urged from the beginning, create a united war
machine with one man at the top with all the
powers necessary and the courage and will to do
the job. In no other way will our war effort be
R ather Be Right
By SAMUEL GRAFTON
N EW YORK- There are so many proposals for
curbing the power of President Rosevelt that
a kind of traffic jam has developed among Con-
They are bumping into each other coming
'round corners, and stepping on each other's toes
in their gleeful haste. Last Tuesday, especially,
the doings in Congress seemed like one of those
old silent speeded-up comedies, in which the
characters blur across the screen in nothing flat,
and then pile up in incredible heaps.
There was Representative Cox, of Georgia,
standing in a corner and saying that so far- as
he was concerned there was no'difference between
Republicans And Democrats any more.
JUST A LITTLE COALESCENCE
This was an incredible statement, coming from
a Georgia Congressman, and when reporters
asked Mr. Cox whether he actually proposed an
anti-Roosevelt coalition of the two parties, Mr.
Cox caught himself. No, 'not a coalition, he said,
but a kind of coalescence. Just a little coalescence,
he murmured, staring dreamily in the direction
of the White House.
Meanwhile the House Ways and Means Com-
mittee had come to a, full stop for the day.
It had been considering the President's re-
quest for pewer to suspend tariff and immigra-
thin barriers interfering with the war effort.
The Committee had thrown out the President's
draft of the pr'oposed law, and announced that
it was going to surround the new powers with
safeguards. Now, after a full day, it found that
it couldn't even agree on safeguards. Even with
safeguards, it would be still giving the President
something he wanted, and, face to face with
that 'ultimate truth, the Committee issued a low
moan and swooned for the day.
AT THAT MOMENT, the House Judiciary Com-
mittee, which nobody had been watching,
suddenly reported out the Walter-Logan bill.
AFTER TWO YEARS
This legislative honey has been dead for two
years. But in that gleeful, speeded-up, almost
orgiastic mood of Tuesday, anything could hap-
pen. This bill was given a sip of brandy and re-
vived, as part of that strange, now perfectly self-
conscious, utterly determined, many-pronged
offensive which has been opened against the
The Walter-Logan bill, usually described, per-
haps with a wink, as "giving each man his day in
court," would install a wholly new principle in the
law. It would allow the courts to review findings
of fact (fact, mind you!) by administrative
agents, as well as findings of law. Thus, if Leon
Henderson said that 10 cents an ounce was a fair
price for brass tacks, any Federal judge could
review his ruling, and say that, in his opinion, 8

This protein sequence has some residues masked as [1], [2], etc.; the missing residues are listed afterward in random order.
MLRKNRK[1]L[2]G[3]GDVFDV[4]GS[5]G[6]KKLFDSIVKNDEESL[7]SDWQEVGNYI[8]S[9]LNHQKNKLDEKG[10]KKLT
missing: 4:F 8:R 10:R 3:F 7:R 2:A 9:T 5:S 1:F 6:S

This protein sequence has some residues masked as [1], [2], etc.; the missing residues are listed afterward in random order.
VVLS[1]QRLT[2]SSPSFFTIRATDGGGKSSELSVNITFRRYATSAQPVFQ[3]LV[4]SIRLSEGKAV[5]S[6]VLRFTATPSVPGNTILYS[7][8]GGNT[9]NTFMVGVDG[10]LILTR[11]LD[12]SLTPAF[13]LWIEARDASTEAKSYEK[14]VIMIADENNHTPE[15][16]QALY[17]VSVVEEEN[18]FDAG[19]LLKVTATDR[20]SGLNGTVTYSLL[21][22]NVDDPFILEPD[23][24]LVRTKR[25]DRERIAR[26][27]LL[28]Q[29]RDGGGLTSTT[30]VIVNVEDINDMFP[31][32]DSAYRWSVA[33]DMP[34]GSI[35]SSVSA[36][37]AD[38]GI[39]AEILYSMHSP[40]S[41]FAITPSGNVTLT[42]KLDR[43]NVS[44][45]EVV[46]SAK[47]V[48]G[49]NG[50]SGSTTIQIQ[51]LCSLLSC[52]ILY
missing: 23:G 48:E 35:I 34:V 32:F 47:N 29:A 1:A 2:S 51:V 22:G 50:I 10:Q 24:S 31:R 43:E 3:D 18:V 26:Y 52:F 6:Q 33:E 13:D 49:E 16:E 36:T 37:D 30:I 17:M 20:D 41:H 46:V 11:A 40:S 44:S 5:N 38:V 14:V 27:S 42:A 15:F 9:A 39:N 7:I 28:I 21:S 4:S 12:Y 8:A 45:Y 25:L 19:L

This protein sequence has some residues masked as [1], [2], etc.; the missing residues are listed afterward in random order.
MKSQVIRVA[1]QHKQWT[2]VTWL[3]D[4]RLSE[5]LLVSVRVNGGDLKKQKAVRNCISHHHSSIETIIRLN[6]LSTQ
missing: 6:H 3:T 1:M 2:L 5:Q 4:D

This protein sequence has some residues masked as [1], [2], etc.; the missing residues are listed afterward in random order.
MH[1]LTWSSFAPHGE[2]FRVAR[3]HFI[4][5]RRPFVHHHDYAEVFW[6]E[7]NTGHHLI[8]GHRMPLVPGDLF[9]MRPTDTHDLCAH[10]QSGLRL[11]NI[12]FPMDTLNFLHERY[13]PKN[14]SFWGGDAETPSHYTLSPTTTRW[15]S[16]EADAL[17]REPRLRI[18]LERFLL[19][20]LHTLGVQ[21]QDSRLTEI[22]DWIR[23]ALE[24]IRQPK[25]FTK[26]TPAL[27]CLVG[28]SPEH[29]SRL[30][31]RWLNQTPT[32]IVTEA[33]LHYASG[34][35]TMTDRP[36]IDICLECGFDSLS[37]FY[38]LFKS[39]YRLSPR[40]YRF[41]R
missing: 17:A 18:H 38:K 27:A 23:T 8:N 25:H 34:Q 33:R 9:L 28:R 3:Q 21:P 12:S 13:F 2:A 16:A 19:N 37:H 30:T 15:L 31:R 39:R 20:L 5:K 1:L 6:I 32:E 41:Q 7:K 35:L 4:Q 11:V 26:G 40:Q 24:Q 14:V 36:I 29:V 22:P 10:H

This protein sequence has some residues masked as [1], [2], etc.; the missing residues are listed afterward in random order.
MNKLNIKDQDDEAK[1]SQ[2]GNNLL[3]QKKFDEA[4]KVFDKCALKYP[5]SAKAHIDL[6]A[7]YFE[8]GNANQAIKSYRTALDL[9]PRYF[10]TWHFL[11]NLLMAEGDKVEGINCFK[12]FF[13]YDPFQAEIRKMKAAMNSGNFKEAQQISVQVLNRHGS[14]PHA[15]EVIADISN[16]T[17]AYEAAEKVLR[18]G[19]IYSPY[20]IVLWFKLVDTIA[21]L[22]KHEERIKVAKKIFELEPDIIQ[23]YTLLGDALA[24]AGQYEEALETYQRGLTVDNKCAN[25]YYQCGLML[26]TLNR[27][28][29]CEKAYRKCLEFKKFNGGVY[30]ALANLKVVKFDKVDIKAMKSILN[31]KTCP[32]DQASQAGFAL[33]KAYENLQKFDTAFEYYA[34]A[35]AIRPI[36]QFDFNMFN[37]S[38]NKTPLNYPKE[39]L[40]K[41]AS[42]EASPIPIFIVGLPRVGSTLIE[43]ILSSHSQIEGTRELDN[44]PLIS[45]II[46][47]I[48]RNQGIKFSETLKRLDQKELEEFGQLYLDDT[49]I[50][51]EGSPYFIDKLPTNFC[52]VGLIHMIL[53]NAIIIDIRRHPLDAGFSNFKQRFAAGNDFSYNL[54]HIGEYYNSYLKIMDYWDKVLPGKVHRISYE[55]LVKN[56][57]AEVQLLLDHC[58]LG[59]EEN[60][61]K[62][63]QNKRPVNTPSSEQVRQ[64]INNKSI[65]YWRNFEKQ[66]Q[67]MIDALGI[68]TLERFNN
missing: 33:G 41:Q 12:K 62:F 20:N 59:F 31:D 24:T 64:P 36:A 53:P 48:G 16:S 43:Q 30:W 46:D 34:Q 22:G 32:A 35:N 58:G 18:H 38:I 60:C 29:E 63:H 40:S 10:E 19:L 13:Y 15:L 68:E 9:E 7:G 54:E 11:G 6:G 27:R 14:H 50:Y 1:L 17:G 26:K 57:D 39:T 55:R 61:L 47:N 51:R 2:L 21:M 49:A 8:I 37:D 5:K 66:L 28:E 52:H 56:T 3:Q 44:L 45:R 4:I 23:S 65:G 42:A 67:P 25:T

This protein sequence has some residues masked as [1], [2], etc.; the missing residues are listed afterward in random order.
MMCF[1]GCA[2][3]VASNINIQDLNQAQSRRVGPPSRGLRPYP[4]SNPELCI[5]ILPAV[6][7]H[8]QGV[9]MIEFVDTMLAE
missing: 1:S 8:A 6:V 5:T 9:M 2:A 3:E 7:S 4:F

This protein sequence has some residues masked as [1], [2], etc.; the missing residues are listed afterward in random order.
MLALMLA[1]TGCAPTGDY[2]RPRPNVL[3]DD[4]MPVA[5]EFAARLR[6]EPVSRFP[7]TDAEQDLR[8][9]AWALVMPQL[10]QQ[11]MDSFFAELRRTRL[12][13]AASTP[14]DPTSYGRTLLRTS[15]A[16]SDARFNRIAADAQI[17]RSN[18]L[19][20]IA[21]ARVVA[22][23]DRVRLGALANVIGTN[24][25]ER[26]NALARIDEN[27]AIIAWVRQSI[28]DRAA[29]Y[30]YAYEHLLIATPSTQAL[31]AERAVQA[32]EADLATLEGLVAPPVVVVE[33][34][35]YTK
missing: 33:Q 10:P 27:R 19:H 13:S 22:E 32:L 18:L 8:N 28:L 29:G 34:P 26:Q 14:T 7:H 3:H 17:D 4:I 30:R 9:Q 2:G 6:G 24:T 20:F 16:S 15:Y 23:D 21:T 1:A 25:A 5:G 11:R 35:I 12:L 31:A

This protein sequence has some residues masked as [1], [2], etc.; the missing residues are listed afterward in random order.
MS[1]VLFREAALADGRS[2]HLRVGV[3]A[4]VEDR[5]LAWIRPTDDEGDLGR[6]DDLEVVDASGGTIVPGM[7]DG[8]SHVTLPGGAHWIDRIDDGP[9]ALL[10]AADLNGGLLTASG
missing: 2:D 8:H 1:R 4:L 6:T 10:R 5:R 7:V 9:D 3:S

cents was a fairer price. Another Federal judge
might make it 9 cents. There could be as many
conflicting determinations as there are courts;
each would have to go slowly to the Supreme
Court, during a war, and the Supreme Court,
without staff, researchers, special knowledge, or
experience in the field, would become the super-
agency over all executive agencies, while the
principle of separation of powers died a horrible
death in the corner.
SIX SEPARATE DRIVES
But, meanwhile, other figures kept flashing
across the screen, and I have identified no less
than six separate drives, all different, and all the
same in their desire to take the war away from
the President. I will list them for you, while the
(L) The drive to pull back all war appropria-
tions, and dole them out again, dollar by dol-
lar. (2.) The Walter-Logan infiltration. (3.)
The drive to deprive Mr. Roosevelt of his pres-
ent civil staff by firing an indiscriminate one-
third. (4.) The Cox "coalescence" movement
to pull back Mr. Roosevelt's war powers. (5.)
The drive to put the war in the hands of a non-
elected military figure, say General MacArthur.
(6.) The 'outright coalition movement, to set
up one big Congressional committee to run the
HEY do not care who runs the war, a general,
the courts, or the Congress, so long as Mr.
Roosevelt does not do it.
* *' * *
The chase is on, amid hot and passionate noises.
It is an indiscriminate, blurred assault on the
White House, which started back in peace-time,
and has matured during the war. Stern and un-
yielding men, whose hour has been long delayed,
feel that it has come at last. The spirit shown is
not one of thoughtfulness, but of high glee, of
SATURDAY, NOV. 28, 1942
VOL. LIII No. 47
All notices for the Daily Official Bul-
letin are to be sent to the Office of the
President in typewritten form by 3:30